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What to do If Your Roof Fails the Home Inspection
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What to do If Your Roof Fails the Home Inspection

Home inspections are stressful. A good one can give prospective homebuyers the peace of mind they need to sign on the dotted line. A bad one can sink a home sale in seconds flat. Roofing issues are some of the most commonly reported by home inspectors, especially in a climate like Georgia’s. If your home inspection turned up a bad roof report, what should you do? Whether you’re the buyer or the seller, Accent Roofing offers advice you can take to the bank. If You’re the Seller: First things first: don’t panic! No good buyer’s agent on the planet would let a buyer “leave money” on the table by not asking for something based on the results of a home inspection. Unless you’re selling your house “as-is,” you should expect some complaints. The next thing you’ll want to do is try and understand the severity of the issues reported in the inspection. “Roofing problems” can cover a wide variety of issues, from a missing shingle or two to a totally rotten underlayment. Either way, you’re going to want to bring in a pro of your own. Your best course of action is to hire your own professional roofer for a second opinion. Remember that home inspectors are not professional roofers! Just because they think something’s seriously wrong with your roof doesn’t mean there is. The home inspector technically works for the buyer; you need a professional in your corner. Once your roofer gives you the scoop, you have options. You can choose to fix the roof on your own dime, or you can offer the buyer a “credit” for the repairs. You also have the option of ignoring inspection and your roofer’s repair advice but be forewarned that anything you find out during the inspection process becomes a “material fact,” which means you have to reveal it to the next buyer who comes along should your current contract fall through. For most people, choosing to repair the roof is usually less costly than forking over a credit to buyers. For some sellers, though, like those who’ve already moved out of the home or those who need an entirely new roof, giving the buyers money off the transaction makes more sense than going through the trouble of the repairs themselves. If You Are the Buyer There’s nothing more disheartening then getting a bad inspection report when you’re excited to buy a house! Roofing…

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What “Winter Whiplash” Does to Your Roof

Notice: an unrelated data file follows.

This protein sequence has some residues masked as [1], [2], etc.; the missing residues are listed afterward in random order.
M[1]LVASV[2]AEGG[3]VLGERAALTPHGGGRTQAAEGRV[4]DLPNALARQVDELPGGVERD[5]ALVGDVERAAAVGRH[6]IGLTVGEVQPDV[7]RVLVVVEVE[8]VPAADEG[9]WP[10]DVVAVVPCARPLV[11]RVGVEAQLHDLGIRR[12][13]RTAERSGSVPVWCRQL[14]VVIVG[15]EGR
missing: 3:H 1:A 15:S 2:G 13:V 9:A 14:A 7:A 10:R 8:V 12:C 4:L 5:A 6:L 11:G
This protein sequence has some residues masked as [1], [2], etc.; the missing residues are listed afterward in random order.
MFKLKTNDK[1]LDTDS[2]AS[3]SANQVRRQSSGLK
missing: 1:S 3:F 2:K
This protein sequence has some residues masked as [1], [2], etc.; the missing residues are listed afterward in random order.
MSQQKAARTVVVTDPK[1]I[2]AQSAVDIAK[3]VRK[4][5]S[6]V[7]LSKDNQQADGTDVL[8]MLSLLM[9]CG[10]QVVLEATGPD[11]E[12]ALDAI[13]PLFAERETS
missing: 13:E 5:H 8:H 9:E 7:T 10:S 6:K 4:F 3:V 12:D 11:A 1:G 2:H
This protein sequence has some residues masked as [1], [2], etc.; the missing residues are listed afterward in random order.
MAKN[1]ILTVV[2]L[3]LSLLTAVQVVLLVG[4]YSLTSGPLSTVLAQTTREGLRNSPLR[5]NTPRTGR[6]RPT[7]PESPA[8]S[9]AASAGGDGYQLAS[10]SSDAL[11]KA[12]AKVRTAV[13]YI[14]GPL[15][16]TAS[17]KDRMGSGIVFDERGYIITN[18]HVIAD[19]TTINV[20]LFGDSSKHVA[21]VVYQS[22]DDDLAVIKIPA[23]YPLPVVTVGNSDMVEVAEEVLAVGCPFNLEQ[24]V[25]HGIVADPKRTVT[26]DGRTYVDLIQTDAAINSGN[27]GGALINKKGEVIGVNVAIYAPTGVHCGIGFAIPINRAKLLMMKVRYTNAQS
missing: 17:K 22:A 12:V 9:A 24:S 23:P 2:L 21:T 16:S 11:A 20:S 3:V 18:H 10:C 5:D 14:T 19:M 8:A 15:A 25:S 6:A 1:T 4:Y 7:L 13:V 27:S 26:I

Ever heard of “winter whiplash?” If last month’s extreme (and we do mean extreme) low temperatures in the upper half of the country didn’t initiate you, let us! Winter whiplash is a term meteorologists use to describe particularly dramatic shifts in temperature. Some parts of the country recently experienced temperature shifts of anywhere from 40-60 degrees in a single day. Here in the south, we just call it “weather.” What Does Winter Whiplash Mean in the South? For us Georgians, winter whiplash usually happens at least a couple of times a year. It’s defined by extreme temperature changes, like a 31 degree Tuesday followed by a 74 degree Wednesday, but it’s particularly noticeable when precipitation is involved. A lot of our winter storms are often accompanied by whiplash. Ice storms in particular can be very dangerous if followed by a spell of warmer weather that causes the ice to melt off rapidly. Warm weather followed by very cold weather can mean just the opposite, coating everything in a dangerous layer of ice. How Does Winter Whiplash Affect Your Roof? As you probably already know, extreme temperature swings aren’t great for your roof, especially when there’s moisture. When water freezes, it expands. On your roof, this can equate to cracked shingles, bent flashings, and leaks. The more often this happens, particularly if water freezes and melts several times in a row over a week of wacky weather, the more likely to are to experience issues. When roofing materials are very cold, they also become brittle. This makes them more likely to break in the event they’re struck by a falling tree branch, for example, or to crack under the strain of excessive ice. Although ice dams aren’t really much of a concern here in the south, our wild winter weather absolutely can be. What Can You Do to Protect Your Roof from Weather Whiplash? One of the absolute best ways to protect your roof from extreme changes in temperature is to be sure the ventilation system in your attic is appropriate. If too much heat becomes trapped or flows out of your attic, ice issues are sure to follow. Remember that insulation itself is only half the equation; considering the functionality and positioning of vents is essential. It’s also critical to have your roof inspected at the first sign of condensation inside your home. Ideally, you’ll have had…

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